Obviously since the Electric Koolaid writer announces on NPR that the end of Sept maybe is the doom’s day (not in those words….), one wonders about the chill in Greenwich, Conn (maybe minus a n)…and we have until next year to assess that hell that we’ve entered due to the redemption period of three monthes. Does anyone think there hasn’t been a huge calling of the chips in the biggest of all casinos? Does anyone think there is money to cover those ‘chips’?

    Tell me again where those 500 Trillions are, someone?

  17. Independent Accountant

    Alan van Altendorf:
    We Houstonians, earth men, must stick together. I agree with you. It’s more than time to let the finance sector collapse. When Wall Street has a 60% unemployment rate, like we had in the oil patch in 1986-87, we’ll know the “crisis” is about to end. Roubini is all wet here. Let his students at NYU’s Stern get real jobs. In mining, manufacturing, the oil patch, agriculture, etc. Wait, the time may come we will see thousands of people protest the bailout in front of the Treasury building as recently happened in Taiwan. Whaaat? There was a protest in Taiwan over Lehman Brothers having sold fraudulent securities there. Or so the Taiwanese say. Our crisis is becoming a foreign policy disaster too! Talk about “Ugly Americans”!

  18. freude bud

    @ Independent Accountant … The decision by the majors to defend their stock prices by laying off so many people in the 80s and hiring no one in the 90s is still causing problems in the oil patch today, lest you forget.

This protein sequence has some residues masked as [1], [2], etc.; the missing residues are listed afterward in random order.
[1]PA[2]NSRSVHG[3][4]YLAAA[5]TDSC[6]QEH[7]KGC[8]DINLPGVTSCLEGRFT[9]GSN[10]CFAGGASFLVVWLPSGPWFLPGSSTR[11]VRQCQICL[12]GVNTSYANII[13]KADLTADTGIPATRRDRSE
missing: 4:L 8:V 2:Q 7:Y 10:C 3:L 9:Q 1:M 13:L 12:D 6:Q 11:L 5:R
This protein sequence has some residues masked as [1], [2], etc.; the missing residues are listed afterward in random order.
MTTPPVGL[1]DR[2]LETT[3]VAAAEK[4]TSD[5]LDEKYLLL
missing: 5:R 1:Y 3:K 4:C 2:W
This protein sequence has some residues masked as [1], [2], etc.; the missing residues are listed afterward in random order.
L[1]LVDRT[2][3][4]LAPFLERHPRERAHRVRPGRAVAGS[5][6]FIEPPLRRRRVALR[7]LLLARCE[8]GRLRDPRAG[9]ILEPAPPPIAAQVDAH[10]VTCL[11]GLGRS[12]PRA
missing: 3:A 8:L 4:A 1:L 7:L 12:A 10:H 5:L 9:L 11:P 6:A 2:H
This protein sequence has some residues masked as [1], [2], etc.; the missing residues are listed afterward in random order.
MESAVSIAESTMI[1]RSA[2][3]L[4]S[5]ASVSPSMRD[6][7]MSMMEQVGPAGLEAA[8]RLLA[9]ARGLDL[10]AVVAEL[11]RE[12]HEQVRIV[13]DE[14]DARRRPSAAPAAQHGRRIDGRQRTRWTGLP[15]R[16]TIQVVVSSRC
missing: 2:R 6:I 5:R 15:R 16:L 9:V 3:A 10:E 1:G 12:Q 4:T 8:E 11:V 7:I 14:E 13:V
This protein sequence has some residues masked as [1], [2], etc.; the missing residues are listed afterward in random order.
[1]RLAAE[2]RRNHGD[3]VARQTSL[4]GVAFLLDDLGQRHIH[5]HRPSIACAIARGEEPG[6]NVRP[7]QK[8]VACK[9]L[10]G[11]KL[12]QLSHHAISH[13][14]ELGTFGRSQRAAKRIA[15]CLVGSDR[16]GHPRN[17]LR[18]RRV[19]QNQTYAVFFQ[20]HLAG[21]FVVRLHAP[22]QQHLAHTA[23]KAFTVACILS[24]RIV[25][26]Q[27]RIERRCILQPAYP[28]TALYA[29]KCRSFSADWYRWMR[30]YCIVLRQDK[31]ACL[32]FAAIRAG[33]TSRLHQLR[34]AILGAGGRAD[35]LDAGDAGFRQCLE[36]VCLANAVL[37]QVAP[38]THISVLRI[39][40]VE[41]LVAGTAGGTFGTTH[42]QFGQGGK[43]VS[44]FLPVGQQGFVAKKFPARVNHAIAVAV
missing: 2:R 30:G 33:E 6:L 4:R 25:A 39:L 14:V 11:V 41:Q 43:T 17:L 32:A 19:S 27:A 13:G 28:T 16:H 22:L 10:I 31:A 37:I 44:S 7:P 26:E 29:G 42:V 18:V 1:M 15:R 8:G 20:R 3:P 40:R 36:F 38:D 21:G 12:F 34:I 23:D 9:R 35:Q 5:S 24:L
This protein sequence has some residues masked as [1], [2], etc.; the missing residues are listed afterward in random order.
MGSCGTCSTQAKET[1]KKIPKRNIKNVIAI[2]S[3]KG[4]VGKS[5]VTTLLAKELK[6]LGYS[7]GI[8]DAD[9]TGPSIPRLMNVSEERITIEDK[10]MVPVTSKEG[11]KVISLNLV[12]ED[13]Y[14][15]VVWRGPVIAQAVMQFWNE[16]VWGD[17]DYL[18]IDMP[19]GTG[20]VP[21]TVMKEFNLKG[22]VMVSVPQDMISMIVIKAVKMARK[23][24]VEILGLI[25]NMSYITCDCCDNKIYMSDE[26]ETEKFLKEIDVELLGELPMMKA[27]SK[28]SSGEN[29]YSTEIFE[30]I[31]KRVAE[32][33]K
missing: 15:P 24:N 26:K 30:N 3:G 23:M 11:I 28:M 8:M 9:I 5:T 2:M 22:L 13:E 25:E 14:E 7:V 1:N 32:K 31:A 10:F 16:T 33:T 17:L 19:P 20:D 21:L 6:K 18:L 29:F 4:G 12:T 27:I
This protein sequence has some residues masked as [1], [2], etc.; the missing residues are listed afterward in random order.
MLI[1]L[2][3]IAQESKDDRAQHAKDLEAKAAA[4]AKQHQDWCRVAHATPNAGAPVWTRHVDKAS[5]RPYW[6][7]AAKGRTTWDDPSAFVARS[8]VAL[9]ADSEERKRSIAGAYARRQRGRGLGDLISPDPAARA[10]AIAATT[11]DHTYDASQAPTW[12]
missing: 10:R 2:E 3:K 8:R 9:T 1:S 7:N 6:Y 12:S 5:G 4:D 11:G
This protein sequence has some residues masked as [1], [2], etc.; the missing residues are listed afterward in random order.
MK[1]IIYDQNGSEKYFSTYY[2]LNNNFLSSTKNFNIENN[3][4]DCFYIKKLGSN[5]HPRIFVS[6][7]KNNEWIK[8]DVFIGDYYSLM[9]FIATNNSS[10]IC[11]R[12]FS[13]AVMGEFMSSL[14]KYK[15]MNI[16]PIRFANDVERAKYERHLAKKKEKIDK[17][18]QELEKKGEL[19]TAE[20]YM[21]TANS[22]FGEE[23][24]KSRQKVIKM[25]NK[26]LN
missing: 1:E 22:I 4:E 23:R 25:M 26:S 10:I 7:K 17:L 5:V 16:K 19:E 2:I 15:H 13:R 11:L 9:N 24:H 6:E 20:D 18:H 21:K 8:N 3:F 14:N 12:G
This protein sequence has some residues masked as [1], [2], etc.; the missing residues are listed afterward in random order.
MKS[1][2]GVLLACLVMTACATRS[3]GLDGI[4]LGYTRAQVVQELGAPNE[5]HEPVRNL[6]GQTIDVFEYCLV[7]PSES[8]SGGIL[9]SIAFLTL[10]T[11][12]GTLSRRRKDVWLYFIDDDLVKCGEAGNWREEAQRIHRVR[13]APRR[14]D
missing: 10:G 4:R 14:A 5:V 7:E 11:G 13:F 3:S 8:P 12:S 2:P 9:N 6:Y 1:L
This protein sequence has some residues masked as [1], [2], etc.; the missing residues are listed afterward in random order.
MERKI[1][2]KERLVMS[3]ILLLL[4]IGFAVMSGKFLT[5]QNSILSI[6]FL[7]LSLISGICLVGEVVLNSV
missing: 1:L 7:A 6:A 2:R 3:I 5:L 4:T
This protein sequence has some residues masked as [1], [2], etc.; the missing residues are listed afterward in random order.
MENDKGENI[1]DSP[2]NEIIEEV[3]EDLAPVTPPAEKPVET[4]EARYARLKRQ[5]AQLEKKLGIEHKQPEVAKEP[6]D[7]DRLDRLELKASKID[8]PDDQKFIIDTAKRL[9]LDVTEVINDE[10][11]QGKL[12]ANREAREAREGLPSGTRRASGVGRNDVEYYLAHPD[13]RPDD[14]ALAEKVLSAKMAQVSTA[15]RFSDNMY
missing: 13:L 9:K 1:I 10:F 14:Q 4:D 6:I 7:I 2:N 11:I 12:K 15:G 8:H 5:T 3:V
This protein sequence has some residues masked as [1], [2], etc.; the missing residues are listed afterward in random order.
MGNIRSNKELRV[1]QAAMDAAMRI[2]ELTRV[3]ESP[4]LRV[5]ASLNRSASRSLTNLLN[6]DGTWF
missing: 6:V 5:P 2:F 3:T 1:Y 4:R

There’s a reason no one decided to go to school to become an engineer during that time and that, of course, is part of the reason why the cost of new oil is so high just now.

    I’m not entirely sure that the oil patch–and, by extension, the world–would welcome a similar tax on the cost of money going forward. But, of course, we do have the mantra of maximizing returns to shareholders without regard to anything else to blame for the situation in both.

    The odd schadenfreude of people who are apparently so independently wealthy that they frankly don’t give a damn about the rest of the people of the world aside, is this language from Roubini useful or even actionable?

    – Politically what he calls for is almost certainly impossible.
    – Economically my limited sense is that certain of his provisions, like suspending all foreclosures, will worsen the situation.

    If not, why distribute it further?

  19. Anonymous

    Why would there be redemptions at hedge funds? Don’t most of their investor contracts stipulate that the investor would have to wait X days from the request for redemption until the investor’s investment (minus losses) is paid back?

  20. Arto Bendiken

    Roubini is an unusually astute mainstream economist in that he holds an essentially Austrian view of capital and correctly identifies causes with an almost Misesian historical perspective.

    However, his policy recommendations are a polar opposite to the Austrian School; he still retains an innately Keynesian faith in governments’ abilities to solve the messes they’ve created, despite rather stark prior evidence to the contrary.

  21. Anonymous

    Isn’t it time to revert back to some form of gold standard even though it is far from being perfect?

Comments are closed.